1 Ingwersen & Jarvelin (2005); Jarvelin & Ingwersen (2004a) have called for Information Retrieval (IR) research to incorporate more context. ACM (Association for Computing Machinery) SIGIR (Special Interest Group on Information Retrieval) incorporated a workshop on Information Retrieval in Context (IRiX) in 2004 and 2005. The Information Seeking in Context (ISIC) conference is being held every 2 years – the 7th conference was held in 2008. The HARD (High Accuracy Retrieval from Documents) track of TREC (Text REtrieval Conference) also seeks to achieve high accuracy information retrieval by capturing more information about the search context. ‘The underlying hypothesis (and belief) is that by taking account of context, the next generation of retrieval engines dependent on models of context can be created, designed and developed delivering performance exceeding that of out-of-context engines.’ (Ingwersen, Jarvelin & Belkin, 2005).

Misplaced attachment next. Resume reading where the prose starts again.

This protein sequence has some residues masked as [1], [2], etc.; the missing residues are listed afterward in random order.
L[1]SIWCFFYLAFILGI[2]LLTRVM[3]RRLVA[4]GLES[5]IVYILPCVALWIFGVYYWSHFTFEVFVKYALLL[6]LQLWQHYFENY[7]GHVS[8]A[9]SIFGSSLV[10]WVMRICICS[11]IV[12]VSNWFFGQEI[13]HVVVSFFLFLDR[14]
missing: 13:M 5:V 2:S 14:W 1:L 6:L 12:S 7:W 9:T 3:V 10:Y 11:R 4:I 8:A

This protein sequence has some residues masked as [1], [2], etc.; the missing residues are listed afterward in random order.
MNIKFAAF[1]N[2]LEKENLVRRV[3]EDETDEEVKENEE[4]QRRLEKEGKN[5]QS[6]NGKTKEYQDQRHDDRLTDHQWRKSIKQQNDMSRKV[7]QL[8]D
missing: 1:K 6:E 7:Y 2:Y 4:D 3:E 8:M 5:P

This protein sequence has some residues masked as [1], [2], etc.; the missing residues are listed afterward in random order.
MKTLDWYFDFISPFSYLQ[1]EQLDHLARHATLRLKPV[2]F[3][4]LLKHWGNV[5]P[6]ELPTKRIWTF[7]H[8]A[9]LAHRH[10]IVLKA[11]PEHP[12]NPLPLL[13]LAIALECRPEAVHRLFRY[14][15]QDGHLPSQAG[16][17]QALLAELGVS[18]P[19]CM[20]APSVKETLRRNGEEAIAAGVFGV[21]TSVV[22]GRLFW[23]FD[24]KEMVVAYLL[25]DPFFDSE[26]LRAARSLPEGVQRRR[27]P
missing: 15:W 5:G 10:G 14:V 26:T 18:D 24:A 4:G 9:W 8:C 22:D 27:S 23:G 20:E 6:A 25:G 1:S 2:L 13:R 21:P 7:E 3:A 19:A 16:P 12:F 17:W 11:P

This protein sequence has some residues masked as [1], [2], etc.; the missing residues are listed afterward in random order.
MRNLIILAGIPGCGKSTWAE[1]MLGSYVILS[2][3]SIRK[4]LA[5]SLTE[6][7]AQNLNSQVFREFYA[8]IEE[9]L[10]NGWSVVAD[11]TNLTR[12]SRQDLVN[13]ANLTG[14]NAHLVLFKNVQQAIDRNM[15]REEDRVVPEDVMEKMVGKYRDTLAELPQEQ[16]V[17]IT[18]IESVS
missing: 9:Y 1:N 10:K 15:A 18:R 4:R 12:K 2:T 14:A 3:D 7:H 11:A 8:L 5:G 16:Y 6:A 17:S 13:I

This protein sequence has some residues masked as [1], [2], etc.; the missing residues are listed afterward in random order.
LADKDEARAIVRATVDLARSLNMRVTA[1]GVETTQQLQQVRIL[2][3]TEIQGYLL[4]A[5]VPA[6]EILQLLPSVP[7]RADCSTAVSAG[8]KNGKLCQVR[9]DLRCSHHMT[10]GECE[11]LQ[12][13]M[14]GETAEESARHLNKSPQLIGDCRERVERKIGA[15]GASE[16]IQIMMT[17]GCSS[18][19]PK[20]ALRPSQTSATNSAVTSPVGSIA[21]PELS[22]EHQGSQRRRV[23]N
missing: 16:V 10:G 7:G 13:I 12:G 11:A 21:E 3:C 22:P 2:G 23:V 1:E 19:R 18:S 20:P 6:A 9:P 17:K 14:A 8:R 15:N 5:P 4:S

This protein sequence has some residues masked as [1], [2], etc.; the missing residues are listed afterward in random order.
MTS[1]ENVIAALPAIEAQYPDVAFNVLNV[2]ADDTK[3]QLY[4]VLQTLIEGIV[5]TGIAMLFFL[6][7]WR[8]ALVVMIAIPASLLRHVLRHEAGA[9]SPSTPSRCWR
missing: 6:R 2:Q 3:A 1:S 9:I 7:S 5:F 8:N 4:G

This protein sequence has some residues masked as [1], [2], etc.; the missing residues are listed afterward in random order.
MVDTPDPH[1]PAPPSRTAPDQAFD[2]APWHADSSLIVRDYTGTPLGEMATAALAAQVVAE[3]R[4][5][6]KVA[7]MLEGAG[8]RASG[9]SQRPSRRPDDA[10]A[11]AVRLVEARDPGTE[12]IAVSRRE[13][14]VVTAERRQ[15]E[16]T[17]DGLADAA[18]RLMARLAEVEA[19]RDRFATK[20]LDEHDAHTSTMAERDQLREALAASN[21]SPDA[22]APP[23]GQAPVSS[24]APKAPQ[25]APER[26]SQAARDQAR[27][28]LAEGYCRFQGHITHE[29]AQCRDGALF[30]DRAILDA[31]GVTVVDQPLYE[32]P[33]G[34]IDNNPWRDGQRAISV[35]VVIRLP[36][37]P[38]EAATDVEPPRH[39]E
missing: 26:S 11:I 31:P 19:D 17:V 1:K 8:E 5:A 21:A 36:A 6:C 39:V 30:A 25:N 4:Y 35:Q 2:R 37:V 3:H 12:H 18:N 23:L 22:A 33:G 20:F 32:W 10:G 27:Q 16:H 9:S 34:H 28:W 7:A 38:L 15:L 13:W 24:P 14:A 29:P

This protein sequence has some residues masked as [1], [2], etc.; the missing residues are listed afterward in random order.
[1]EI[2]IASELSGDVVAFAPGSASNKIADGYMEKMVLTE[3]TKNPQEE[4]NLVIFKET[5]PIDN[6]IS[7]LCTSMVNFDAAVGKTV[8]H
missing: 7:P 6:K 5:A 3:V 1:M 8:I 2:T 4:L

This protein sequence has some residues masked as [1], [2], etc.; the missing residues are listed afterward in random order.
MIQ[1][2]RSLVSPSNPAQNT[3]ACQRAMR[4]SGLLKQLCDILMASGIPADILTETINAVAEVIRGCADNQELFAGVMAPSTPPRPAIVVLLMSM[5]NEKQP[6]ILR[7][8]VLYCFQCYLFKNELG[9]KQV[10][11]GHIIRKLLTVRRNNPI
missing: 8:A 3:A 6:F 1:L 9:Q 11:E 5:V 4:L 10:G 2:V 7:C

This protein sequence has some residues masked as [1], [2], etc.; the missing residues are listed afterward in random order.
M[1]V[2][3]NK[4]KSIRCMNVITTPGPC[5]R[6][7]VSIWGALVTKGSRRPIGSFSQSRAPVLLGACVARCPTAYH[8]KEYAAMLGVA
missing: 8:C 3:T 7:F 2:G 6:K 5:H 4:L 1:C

2 The term ‘invisible college’ mainly refers to the free transfer of thought and expertise though loosely-connected systems (e.g. Internet) without any physical or institutional presence. The concept was developed in the sociology of science by Diane Crane (1972). It is related, but differs from other concepts of expert communities such as ‘epistemic communities’ (Haas 1992) or Community of Practice or CoP (Wenger 1998) (Wikipedia – invisible college)
3 Although ideally, work role/team should be the most important circle of shared context in a professional organization, groupism based on various factors such as ethnicity or gender is often observed in many organizations and influences or limits information seeking behavior. E.g. Cox et al. (1991) studied the effects of ethnic group cultural differences on cooperative and competitive behavior on a group task. They found that groups composed of people from collectivist cultural traditions (Asian, Hispanic, etc.) displayed more cooperative behavior compared to groups composed of people from individualistic cultural traditions (Anglo Americans).